Will that Dodged Bullet Ricochet?
Radio Commentary, 90.7, 91.7 New Life FM, August 3, 2012
By Sue Ella Deadwyler
Good morning, Jim. For those of us living in the 112 counties voting NO last Tuesday, the new transportation tax is Gone with the Wind, as Margaret Mitchell might say! The vote was two-to-one against it and declared dead in three-fourths of the regions, because most of us would rather drive ourselves than hitch a ride on rapid-rail to take us someplace we don’t want to go!
The 112 counties that voted NO won’t have to pay the tax, but the other 47 counties will fork over another one-per-cent sales and use tax for at least ten years, probably longer. Since T-SPLOST passed in three Georgia Regions – 7, 8 and 9 – folks living in Augusta and the 14-county region next to South Carolina will pay more taxes. So will the folks in the 16-county region next to the Alabama line where Columbus is located; and those in the 17-county middle Georgia region that includes the famous onion town of Vidalia.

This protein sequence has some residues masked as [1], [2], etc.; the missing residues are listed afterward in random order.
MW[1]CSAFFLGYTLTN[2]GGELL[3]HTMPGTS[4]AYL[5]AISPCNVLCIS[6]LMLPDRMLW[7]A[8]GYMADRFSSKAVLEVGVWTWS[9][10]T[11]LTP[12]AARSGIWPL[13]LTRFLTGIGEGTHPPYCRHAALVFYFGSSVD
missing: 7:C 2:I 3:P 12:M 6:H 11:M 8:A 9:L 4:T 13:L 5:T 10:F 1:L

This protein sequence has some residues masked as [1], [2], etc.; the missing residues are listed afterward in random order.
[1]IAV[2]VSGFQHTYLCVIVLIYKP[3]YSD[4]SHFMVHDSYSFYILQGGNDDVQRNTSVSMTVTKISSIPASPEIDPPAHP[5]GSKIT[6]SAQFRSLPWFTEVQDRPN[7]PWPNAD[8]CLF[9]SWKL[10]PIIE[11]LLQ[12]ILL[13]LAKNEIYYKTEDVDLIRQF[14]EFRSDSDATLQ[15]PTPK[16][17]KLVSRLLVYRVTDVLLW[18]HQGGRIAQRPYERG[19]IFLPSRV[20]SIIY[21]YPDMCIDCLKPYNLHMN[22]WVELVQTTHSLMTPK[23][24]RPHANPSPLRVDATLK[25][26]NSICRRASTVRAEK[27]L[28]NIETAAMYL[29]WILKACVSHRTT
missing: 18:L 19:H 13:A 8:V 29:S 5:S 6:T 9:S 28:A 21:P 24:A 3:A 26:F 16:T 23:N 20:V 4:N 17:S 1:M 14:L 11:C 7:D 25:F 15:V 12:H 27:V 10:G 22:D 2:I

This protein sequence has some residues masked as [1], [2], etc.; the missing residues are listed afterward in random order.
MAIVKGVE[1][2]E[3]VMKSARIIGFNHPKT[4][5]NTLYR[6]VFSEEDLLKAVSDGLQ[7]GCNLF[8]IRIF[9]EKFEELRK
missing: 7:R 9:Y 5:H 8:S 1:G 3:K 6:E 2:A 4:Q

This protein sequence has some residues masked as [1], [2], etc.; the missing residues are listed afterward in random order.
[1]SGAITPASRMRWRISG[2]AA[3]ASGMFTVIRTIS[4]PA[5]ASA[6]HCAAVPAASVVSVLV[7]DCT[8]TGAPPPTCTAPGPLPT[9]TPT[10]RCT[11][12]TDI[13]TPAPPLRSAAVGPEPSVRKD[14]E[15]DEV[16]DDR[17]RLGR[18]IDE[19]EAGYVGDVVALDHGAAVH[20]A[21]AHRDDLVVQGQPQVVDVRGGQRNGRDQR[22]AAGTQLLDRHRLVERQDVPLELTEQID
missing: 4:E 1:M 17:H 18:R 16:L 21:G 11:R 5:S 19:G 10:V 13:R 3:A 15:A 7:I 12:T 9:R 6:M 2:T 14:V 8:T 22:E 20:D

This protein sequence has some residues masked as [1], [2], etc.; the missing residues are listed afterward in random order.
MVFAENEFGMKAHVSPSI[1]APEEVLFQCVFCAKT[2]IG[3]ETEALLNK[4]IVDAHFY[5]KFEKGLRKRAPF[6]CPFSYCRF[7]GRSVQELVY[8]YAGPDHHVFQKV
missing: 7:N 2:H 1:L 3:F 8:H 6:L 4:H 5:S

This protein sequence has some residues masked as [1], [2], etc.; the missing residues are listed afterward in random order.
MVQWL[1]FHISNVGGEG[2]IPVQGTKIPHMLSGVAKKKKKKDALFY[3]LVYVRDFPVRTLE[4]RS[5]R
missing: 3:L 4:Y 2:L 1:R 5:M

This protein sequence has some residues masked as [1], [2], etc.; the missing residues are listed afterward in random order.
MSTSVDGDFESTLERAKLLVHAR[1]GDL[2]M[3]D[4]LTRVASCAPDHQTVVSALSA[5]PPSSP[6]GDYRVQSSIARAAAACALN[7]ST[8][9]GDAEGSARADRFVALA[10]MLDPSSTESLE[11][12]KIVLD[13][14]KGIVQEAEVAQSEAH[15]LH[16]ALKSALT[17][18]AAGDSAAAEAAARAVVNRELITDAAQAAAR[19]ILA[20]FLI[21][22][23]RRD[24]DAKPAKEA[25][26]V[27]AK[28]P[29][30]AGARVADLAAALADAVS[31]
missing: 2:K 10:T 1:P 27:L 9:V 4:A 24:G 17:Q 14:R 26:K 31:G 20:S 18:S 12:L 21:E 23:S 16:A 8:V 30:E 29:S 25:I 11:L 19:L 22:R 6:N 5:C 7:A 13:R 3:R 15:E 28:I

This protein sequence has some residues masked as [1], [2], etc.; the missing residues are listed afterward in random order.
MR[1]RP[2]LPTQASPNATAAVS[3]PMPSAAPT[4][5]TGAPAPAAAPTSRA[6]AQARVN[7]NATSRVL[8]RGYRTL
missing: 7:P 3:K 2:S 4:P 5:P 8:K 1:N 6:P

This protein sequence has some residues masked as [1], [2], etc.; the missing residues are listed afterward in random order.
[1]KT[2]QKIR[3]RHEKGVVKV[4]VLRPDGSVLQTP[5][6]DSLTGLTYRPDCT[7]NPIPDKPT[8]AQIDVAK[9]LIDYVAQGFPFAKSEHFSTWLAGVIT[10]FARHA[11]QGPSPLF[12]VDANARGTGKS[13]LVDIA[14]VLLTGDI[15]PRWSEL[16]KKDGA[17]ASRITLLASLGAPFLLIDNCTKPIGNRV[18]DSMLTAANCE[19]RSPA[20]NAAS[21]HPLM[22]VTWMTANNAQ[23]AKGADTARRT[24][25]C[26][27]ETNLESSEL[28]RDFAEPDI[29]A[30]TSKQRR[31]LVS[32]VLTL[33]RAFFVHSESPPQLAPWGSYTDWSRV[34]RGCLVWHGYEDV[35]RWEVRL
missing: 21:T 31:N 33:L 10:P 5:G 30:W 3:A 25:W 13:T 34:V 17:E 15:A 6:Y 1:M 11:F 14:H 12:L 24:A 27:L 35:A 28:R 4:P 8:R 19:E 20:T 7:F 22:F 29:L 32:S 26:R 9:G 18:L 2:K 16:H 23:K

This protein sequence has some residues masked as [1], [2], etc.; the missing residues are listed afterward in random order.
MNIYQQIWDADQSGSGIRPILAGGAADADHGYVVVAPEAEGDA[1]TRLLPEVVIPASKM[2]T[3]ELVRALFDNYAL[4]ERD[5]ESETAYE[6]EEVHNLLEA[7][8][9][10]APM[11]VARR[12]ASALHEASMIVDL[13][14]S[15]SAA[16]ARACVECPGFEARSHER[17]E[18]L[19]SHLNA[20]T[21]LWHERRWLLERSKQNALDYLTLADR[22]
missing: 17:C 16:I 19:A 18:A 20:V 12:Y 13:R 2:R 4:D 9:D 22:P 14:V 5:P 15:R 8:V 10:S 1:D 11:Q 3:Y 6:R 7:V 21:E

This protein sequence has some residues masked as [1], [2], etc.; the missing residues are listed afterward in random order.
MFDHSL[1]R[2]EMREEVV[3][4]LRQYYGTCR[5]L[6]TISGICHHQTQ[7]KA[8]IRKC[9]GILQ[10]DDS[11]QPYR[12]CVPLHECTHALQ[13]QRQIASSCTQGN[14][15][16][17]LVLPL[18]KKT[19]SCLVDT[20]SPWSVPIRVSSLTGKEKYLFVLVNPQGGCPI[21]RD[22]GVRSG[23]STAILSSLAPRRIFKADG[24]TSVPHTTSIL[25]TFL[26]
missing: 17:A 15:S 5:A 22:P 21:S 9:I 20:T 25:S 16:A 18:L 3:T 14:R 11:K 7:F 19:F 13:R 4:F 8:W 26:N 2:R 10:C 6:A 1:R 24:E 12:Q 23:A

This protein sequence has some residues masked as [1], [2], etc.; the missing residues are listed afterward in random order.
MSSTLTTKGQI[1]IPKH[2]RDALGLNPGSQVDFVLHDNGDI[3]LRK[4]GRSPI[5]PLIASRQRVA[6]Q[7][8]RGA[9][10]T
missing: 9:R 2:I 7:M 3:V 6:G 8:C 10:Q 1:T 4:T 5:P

But, listen up. If H.B. 277 of 2010 is enforced, the 112 counties that REJECTED the tax will be punished for 24 months. During those 24 months, they’ll have to pay 30-percent matching funds for Department of Transportation maintenance and improvement grants for their district. The three districts that ADOPTED the tax will pay only 10 percent matching funds for DOT projects. No matter how you look at it, we’ll ALL PAY MORE!
In the last few weeks, I took special note when a public official said, “If we can get it passed here, we’ll be a model for the rest of the country,” leading me to believe Georgia was the guinea pig for an extraordinary experiment. Then I wondered whether the quiet maneuver of the state into regional government, then, using it to get T-SPLOST adopted by regional votes WAS the experiment.
Regional government in Georgia quietly passed in H.B. 1216 of 2008, and went into effect July 1, 2009. Although regionalism is unconstitutional, it’s still on the books in Georgia. It is NOT in the Constitution of the State of Georgia or the United States Constitution. Both documents created government of the people, by the people and for the people. Regional officials are appointed and do NOT answer to voters. The transportation tax was developed under and voted on by unconstitutional regions, so every voter should have said NO to the tax and a LOUDER NO to regional government. So, beware! The tax some of us have dodged temporarily was only the surface problem. Regional government is the issue and it’s robbing us of our constitutional form of government. For Georgia Insight I’m Sue Ella Deadwyler, your Capitol correspondent.